FINANCIAL INTERESTS AND IMPARTIALITY
"The difficulty is to know conscience from self-interest." -- Samuel Butler
A true story: A senior government official, who owned numerous
shares of stock in a beverage company, attended several meetings
about the company and ordered a financial impact analysis of a
possible business alliance between the agency and the company.
When advised of a possible ethics problem, he disqualified
himself from further actions relating to the business alliance.
Nonetheless, the official was prosecuted for violating 18 U.S.C.
208 and ultimately settled the case by paying thousands of
dollars in civil penalties (not to mention attorneys' fees).
I have stock in a company that has business with my agency. Is that a problem?
It may be. You may not participate personally and substantially
in any particular Government matter that would affect your
financial interests. This criminal prohibition also applies to
matters that would affect the financial interests of other
people close to you, such as your spouse, minor child, general
partner, or an organization in which you are serving as officer,
director, trustee, general partner or employee. It also applies
to matters affecting the interests of anyone with whom you are
negotiating, or have an arrangement for future employment.
One of the most common areas in which this rule applies is stock
interests. Specifically, you must be recused from a matter that
affects the interests of a company that you (or your spouse,
minor child, etc.) hold stock in. You do not have a conflict of
interest merely because the company does business with your
agency, but you may not participate in matters affecting that
company's interests. Because the application of the rule can be
complex, it is wise to seek advice prior to any involvement in a
matter that could affect the interests of that company.
Other than recusal, what options do I have for resolving conflicts of interest?
You may be permitted to act in a matter that affects your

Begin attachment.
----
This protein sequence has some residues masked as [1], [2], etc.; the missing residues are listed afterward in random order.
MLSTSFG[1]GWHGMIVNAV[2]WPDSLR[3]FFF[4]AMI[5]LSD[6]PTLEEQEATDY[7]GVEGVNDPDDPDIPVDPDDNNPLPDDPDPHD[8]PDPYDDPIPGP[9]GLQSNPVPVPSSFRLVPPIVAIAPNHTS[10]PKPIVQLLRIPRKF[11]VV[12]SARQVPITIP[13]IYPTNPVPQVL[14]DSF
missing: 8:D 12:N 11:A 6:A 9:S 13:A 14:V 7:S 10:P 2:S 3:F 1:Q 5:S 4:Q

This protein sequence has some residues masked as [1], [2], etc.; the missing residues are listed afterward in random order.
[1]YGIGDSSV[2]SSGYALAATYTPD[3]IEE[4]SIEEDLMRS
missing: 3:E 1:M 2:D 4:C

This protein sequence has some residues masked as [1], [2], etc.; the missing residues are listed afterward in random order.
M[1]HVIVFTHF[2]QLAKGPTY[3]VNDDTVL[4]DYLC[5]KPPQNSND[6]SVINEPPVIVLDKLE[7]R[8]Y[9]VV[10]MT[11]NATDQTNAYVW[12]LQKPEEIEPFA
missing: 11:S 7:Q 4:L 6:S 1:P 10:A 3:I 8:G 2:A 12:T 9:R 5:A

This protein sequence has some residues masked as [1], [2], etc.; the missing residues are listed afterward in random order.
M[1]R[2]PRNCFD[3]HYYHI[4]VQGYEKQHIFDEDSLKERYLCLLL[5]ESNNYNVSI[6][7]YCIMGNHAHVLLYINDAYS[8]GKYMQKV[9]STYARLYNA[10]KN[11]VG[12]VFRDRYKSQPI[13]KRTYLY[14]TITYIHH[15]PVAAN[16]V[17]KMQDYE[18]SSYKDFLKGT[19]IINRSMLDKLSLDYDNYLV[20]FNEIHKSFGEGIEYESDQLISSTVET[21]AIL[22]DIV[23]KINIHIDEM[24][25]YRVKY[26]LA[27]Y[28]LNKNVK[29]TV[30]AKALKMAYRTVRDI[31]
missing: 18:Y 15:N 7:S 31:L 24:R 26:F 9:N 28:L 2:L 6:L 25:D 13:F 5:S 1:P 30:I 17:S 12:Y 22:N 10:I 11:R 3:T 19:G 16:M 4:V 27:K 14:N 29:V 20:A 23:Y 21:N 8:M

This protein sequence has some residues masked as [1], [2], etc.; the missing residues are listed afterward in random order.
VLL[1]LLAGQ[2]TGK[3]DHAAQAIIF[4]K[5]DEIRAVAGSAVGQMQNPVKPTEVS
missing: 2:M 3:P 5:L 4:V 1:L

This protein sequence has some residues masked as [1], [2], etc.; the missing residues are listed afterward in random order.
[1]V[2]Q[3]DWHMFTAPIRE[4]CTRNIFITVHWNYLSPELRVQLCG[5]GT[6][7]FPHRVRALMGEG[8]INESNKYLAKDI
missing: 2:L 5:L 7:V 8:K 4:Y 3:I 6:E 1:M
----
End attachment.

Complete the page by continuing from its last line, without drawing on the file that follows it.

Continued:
financial interests if your agency grants you a waiver or if the
ethics rules specifically allow it. Alternatively, you could
divest the conflicting interest. You might be able to defer the
tax consequences of a capital gain incurred from the divestiture
if you receive prior approval from the Office of Government
My adult child is employed by a company that has business with my agency. Is that a problem?
Some situations may require you to take certain steps to ensure
that you do not have even the appearance of a conflict of
interest. For example, you may have to disqualify yourself from
participating in a Government matter if someone with whom you
have a covered relationship is, or represents, a party to the
matter. You have a covered relationship with anyone with whom
you have a business relationship, members of your household,
relatives with whom you have a close personal relationship, your
spouse's or parents' employers, anyone for whom you have worked
in the past year, and any organization in which you actively
Certain severance payments from your former employer may require
your disqualification from participating in Government matters
in which your former employer is a party or represents a party.
Any time you feel that your impartiality reasonably could be
questioned, you should discuss the situation with an ethics
official before proceeding.
A non-profit group has offered to pay me to give a speech about
one of my agency's programs. May I accept the offer?
You may not accept the payment. Your salary for Government work
can be paid only by the United States. You may not receive
compensation from anyone other than the Government for
performing your official duties. That means, for example, that
you could not get paid by an outside organization for giving a
speech that relates to your official duties. In that case, the
Government is paying you to make the speech.
Guidance From The Office of Government Ethics: